Georg Brandes' Main Currents in Nineteenth Century Literature: Brandes' Treatment of European Romanticism

To study Brandes' role as an historian of European Romanticism. This research will show how Brandes', vast readings permitted him to be one of the first literary critics to analyze Romanticism as a pan-European movement. Project will also demonstrate how Brandes' comprehensive perspective and lucid style served as a source for the encyclopedic novels of James Joyce and Thomas Mann.

Project fields:
Literature, General

Program:
Residential College Teacher Fellowships, 1976 - 1981

Division:
Research Programs

Total amounts:
$15,000 (approved)
$15,000 (awarded)

Grant period:
9/1/1978 – 5/31/1979


FB-12946-76

Jeanne Dowd Ormond
St. Olaf College (Northfield, MN 55057-1574)

Achetypal Patterns in Modern Fiction

To undertake a program of intensive reading in the works of C.G. Jung and his interpreters, primarily Erich Neumann, Jane Harrison, Joseph Campbell, Esther Harding, and Irene de Castillejo. To apply the Jungian model to selected works of Thomas Mann, James Joyce, Virginia Woolf and Doris Lessing. To study the nature of creative imagination, to determine the aesthetic experience of the teacher, to find the place of poetry in human experience generally--using the psychoanalytic approach to these issues. To attempt to discover, through the reading of literary works by and about women, whether there is a specifically feminine sensibility or psychology, and, if there is, how it relates to human nature in general.

Project fields:
Literature, General

Program:
Fellowships for College Teachers and Independent Scholars

Division:
Research Programs

Total amounts:
$15,000 (approved)
$15,000 (awarded)

Grant period:
9/1/1976 – 6/30/1977


FT-12526-75

Richard B. Kershner, Jr
University of Florida (Gainesville, FL 32611-0001)

James Joyce and Popular Consciousness

To investigate Joyce's attitude toward the structure of consciousness in Dublin around the turn of the century.

Project fields:
British Literature

Program:
Summer Stipends

Division:
Research Programs

Total amounts:
$2,000 (approved)
$2,000 (awarded)

Grant period:
6/1/1975 – 8/31/1975


FT-12658-75

Margaret Church
Purdue University (West Lafayette, IN 47907-2040)

Structure and Its Relation to Meaning in Fiction: Don Quixote to James Joyce

To complete work on a study of relationships between structure and theme in the novel from Don Quixote to James Joyce. Aim of study is to demonstrate various ways in which structure parallels and foils theme as approaches to fiction fluctuate from the 17th to the 20th centuries.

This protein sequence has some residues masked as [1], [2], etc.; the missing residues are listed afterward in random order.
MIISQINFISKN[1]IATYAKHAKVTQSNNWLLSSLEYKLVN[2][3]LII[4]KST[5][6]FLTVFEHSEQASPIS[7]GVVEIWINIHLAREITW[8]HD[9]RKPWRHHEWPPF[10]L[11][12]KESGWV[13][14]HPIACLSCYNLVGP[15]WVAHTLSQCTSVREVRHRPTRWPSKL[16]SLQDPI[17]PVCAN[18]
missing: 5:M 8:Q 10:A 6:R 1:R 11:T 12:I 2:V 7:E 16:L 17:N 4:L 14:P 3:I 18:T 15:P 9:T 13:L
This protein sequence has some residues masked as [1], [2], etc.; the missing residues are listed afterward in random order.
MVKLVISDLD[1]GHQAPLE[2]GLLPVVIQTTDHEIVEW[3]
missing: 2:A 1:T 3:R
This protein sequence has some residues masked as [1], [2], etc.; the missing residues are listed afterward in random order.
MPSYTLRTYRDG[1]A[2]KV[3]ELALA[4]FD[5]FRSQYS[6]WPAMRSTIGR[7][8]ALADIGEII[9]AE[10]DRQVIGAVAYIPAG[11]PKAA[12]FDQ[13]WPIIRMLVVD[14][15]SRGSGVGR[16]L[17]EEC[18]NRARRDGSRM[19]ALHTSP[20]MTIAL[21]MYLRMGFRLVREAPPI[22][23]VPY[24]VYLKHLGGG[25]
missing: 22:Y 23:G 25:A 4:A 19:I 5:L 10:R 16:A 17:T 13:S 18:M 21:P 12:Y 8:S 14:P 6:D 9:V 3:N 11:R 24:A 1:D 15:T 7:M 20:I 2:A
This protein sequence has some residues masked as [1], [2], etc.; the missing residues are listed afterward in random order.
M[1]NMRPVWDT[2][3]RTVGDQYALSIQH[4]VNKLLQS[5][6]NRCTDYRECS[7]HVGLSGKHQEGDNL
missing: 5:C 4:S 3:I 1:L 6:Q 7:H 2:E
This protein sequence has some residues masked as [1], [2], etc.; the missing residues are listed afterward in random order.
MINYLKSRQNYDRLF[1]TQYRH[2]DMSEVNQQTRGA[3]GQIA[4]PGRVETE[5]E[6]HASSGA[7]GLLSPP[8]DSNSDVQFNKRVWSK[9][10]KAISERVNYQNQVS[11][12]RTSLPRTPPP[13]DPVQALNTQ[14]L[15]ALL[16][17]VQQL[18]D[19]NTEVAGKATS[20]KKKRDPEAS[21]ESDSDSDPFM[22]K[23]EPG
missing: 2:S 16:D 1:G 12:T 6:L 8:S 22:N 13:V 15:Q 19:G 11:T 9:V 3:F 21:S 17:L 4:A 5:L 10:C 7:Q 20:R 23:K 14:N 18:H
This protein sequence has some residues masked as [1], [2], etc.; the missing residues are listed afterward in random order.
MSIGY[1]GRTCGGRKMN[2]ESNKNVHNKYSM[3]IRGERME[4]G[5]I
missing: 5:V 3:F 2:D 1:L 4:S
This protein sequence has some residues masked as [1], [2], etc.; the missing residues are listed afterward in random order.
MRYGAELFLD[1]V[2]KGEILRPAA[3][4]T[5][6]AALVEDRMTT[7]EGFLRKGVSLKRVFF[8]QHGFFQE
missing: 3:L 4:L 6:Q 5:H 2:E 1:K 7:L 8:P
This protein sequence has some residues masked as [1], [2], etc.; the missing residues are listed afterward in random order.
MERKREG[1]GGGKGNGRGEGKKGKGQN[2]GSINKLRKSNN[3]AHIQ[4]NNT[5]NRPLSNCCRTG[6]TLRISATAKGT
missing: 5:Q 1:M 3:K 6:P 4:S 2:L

Project fields:
Comparative Literature

Program:
Summer Stipends

Division:
Research Programs

Total amounts:
$2,000 (approved)
$2,000 (awarded)

Grant period:
6/1/1975 – 8/31/1975


FA-10934-74

A. Walton Litz
Princeton University (Princeton, NJ 08540-5228)

A Literary History of London and New York, 1902-1922

To write a literary history of the years 1909-1922 focusing upon the changing relationship between the English and American literary traditions. In order to convey a sense of time and place the study will examine a wide variety of literary and social events, emphasizing trends and movements as well as the careers of major authors (Ezra Pound, James Joyce, T.S. Eliot and others).

Project fields:
American Literature; British Literature

Program:
Fellowships for University Teachers

Division:
Research Programs

Total amounts:
$17,618 (approved)
$17,618 (awarded)

Grant period:
9/1/1974 – 8/31/1975


FT-12156-74

Louis O. Mink
Wesleyan University (Middletown, CT 06459-3208)

A Gazeteer of Joyce's Finnegan's Wake

To write a gazetteer of place-names in James Joyce's Finnegans Wake. This project with complete the editing of the manuscript.

Project fields:
British Literature

Program:
Summer Stipends

Division:
Research Programs

Total amounts:
$2,000 (approved)
$2,000 (awarded)

Grant period:
6/1/1974 – 8/31/1974


FB-11375-72

University of the South (Sewanee, TN 37383-2000)
George E. Core (Project Director: June 1972 to present)

The Literary Relations of James B. Pinker

To study the literary relations of James B. Pinker, an agent who represented many important British and American writers of the early twentieth century, notably Henry James, Joseph Conrad, Stephen Crane, Ford Madox Ford, D.H. Lawrence, James Joyce, H.G. Wells and others. The study would lead to an understanding of the men involved and their world.

Project fields:
Literature, General

Program:
Fellowships for College Teachers and Independent Scholars

Division:
Research Programs

Total amounts:
$11,250 (approved)
$11,250 (awarded)

Grant period:
6/1/1972 – 2/28/1973